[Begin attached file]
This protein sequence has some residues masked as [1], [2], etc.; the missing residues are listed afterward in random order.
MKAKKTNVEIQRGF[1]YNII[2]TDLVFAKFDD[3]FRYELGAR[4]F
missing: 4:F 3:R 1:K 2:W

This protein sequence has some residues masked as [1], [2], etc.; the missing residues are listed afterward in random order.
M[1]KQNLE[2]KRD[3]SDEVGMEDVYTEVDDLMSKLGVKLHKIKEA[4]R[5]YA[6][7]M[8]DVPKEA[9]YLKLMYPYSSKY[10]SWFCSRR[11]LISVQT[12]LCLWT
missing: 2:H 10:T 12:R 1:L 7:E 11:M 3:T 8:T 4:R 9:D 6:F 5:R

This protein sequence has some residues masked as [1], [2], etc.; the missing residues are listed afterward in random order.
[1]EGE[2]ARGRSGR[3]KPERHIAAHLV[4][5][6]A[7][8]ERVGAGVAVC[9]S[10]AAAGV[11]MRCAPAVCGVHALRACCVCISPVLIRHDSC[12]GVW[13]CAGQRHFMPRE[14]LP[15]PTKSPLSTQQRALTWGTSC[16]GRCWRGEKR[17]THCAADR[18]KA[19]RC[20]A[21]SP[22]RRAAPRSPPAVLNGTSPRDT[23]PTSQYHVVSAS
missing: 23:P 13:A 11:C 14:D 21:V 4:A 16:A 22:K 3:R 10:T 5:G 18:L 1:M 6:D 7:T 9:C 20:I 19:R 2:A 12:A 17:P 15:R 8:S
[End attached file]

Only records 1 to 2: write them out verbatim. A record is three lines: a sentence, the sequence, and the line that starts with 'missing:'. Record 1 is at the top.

This protein sequence has some residues masked as [1], [2], etc.; the missing residues are listed afterward in random order.
MKAKKTNVEIQRGF[1]YNII[2]TDLVFAKFDD[3]FRYELGAR[4]F
missing: 4:F 3:R 1:K 2:W

This protein sequence has some residues masked as [1], [2], etc.; the missing residues are listed afterward in random order.
M[1]KQNLE[2]KRD[3]SDEVGMEDVYTEVDDLMSKLGVKLHKIKEA[4]R[5]YA[6][7]M[8]DVPKEA[9]YLKLMYPYSSKY[10]SWFCSRR[11]LISVQT[12]LCLWT
missing: 2:H 10:T 12:R 1:L 7:E 11:M 3:T 8:T 4:R 9:D 6:F 5:R